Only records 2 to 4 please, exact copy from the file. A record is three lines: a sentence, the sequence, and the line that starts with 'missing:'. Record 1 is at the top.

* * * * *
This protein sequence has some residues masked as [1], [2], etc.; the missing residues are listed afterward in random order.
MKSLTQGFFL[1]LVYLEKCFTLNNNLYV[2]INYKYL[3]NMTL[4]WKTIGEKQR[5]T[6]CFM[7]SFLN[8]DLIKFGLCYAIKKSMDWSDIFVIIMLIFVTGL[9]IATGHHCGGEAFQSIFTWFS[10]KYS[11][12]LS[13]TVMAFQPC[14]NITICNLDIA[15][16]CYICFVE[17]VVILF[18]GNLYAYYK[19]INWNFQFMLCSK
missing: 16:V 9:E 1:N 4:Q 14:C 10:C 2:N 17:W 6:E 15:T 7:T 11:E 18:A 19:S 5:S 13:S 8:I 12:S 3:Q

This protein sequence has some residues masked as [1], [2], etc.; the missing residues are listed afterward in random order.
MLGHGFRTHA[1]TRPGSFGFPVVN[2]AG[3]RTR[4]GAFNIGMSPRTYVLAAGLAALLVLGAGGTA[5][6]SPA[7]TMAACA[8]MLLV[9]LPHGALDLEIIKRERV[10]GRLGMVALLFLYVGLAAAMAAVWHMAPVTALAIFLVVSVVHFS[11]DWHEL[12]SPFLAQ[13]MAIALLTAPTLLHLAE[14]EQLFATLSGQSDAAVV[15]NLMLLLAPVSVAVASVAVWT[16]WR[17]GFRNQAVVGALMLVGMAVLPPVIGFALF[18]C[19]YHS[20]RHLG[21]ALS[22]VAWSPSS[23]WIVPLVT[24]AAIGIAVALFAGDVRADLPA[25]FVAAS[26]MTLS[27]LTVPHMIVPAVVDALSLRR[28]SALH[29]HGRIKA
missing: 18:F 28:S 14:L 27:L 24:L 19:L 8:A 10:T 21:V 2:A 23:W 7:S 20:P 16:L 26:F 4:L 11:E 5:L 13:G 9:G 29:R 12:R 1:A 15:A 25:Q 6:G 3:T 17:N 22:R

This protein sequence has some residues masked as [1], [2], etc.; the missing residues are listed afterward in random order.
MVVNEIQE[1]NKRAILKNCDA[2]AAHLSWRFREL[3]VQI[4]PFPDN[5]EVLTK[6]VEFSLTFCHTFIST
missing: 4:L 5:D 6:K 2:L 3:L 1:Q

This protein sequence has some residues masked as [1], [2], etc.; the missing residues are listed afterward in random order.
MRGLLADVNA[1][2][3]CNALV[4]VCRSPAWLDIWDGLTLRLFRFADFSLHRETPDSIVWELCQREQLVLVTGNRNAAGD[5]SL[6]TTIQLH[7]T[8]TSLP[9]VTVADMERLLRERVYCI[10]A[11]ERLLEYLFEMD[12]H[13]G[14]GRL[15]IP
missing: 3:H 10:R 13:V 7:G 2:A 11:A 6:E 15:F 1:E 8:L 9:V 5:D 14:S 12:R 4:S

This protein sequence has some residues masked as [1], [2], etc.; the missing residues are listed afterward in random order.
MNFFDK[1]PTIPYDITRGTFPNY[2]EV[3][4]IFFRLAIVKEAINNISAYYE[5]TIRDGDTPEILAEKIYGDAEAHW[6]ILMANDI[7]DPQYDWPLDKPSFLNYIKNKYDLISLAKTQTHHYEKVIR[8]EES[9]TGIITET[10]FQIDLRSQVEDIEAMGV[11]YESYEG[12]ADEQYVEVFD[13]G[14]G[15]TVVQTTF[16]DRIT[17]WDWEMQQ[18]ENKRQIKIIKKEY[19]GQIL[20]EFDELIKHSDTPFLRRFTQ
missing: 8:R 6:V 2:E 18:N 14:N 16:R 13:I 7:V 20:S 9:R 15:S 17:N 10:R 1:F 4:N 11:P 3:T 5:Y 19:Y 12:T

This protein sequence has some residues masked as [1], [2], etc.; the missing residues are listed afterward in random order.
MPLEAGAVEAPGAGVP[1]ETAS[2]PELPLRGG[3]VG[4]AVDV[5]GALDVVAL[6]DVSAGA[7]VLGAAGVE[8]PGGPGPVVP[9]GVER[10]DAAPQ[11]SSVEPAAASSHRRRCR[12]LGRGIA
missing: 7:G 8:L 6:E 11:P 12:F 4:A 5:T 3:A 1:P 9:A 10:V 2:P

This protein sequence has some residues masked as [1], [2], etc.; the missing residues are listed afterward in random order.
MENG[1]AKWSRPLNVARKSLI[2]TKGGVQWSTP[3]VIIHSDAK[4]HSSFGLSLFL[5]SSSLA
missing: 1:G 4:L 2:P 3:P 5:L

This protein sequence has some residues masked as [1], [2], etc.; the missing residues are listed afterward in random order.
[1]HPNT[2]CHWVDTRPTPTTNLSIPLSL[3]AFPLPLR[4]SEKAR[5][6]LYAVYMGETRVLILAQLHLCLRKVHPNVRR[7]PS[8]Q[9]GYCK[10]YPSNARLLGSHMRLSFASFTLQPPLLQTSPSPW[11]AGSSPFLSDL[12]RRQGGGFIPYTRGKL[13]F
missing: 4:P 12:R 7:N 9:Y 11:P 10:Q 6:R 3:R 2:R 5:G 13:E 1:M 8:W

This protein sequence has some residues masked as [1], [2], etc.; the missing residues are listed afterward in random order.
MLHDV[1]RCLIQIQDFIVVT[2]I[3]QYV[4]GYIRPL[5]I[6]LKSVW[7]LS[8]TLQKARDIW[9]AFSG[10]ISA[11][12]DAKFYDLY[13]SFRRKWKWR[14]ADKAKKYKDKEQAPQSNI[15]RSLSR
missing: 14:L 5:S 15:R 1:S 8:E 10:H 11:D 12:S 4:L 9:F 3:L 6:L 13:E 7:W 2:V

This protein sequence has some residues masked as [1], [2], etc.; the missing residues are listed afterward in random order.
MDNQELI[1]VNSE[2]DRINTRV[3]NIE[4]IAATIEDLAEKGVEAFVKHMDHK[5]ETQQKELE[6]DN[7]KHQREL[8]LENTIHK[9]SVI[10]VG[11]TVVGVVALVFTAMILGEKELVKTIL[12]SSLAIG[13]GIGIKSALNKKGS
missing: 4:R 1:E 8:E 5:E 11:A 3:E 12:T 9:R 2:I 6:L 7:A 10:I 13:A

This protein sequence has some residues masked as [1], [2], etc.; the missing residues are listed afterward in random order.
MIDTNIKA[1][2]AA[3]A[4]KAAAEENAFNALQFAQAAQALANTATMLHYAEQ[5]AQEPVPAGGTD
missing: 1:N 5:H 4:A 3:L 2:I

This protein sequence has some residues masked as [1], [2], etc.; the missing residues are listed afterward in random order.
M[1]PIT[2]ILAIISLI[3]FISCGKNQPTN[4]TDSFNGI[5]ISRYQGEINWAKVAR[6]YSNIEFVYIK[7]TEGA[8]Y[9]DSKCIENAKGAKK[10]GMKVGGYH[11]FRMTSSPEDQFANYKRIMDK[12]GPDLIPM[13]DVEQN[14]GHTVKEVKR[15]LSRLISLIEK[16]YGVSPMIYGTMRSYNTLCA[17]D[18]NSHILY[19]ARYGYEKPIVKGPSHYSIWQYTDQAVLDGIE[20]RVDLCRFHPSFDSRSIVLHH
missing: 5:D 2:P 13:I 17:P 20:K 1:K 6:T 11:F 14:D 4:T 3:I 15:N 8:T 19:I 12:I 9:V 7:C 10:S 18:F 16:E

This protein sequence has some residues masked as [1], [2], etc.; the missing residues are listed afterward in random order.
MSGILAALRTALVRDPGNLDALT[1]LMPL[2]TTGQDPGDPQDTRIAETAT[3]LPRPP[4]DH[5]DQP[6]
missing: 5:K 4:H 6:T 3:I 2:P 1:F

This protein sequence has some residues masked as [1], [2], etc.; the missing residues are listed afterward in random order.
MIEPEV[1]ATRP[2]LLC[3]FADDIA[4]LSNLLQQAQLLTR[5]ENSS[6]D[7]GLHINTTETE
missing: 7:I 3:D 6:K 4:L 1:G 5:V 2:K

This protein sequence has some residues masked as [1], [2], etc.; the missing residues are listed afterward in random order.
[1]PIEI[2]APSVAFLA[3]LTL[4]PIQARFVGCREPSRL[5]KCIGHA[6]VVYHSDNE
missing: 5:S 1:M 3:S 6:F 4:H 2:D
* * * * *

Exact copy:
This protein sequence has some residues masked as [1], [2], etc.; the missing residues are listed afterward in random order.
MLGHGFRTHA[1]TRPGSFGFPVVN[2]AG[3]RTR[4]GAFNIGMSPRTYVLAAGLAALLVLGAGGTA[5][6]SPA[7]TMAACA[8]MLLV[9]LPHGALDLEIIKRERV[10]GRLGMVALLFLYVGLAAAMAAVWHMAPVTALAIFLVVSVVHFS[11]DWHEL[12]SPFLAQ[13]MAIALLTAPTLLHLAE[14]EQLFATLSGQSDAAVV[15]NLMLLLAPVSVAVASVAVWT[16]WR[17]GFRNQAVVGALMLVGMAVLPPVIGFALF[18]C[19]YHS[20]RHLG[21]ALS[22]VAWSPSS[23]WIVPLVT[24]AAIGIAVALFAGDVRADLPA[25]FVAAS[26]MTLS[27]LTVPHMIVPAVVDALSLRR[28]SALH[29]HGRIKA
missing: 18:F 28:S 14:L 27:L 24:L 19:L 8:A 10:T 21:V 2:A 23:W 7:S 20:P 16:L 26:F 4:L 11:E 5:L 13:G 9:G 29:R 12:R 1:A 15:A 25:Q 6:G 3:T 17:N 22:R

This protein sequence has some residues masked as [1], [2], etc.; the missing residues are listed afterward in random order.
MVVNEIQE[1]NKRAILKNCDA[2]AAHLSWRFREL[3]VQI[4]PFPDN[5]EVLTK[6]VEFSLTFCHTFIST
missing: 4:L 5:D 6:K 2:L 3:L 1:Q

This protein sequence has some residues masked as [1], [2], etc.; the missing residues are listed afterward in random order.
MRGLLADVNA[1][2][3]CNALV[4]VCRSPAWLDIWDGLTLRLFRFADFSLHRETPDSIVWELCQREQLVLVTGNRNAAGD[5]SL[6]TTIQLH[7]T[8]TSLP[9]VTVADMERLLRERVYCI[10]A[11]ERLLEYLFEMD[12]H[13]G[14]GRL[15]IP
missing: 3:H 10:R 13:V 7:G 2:A 11:A 6:E 15:F 1:E 8:L 9:V 5:D 14:S 12:R 4:S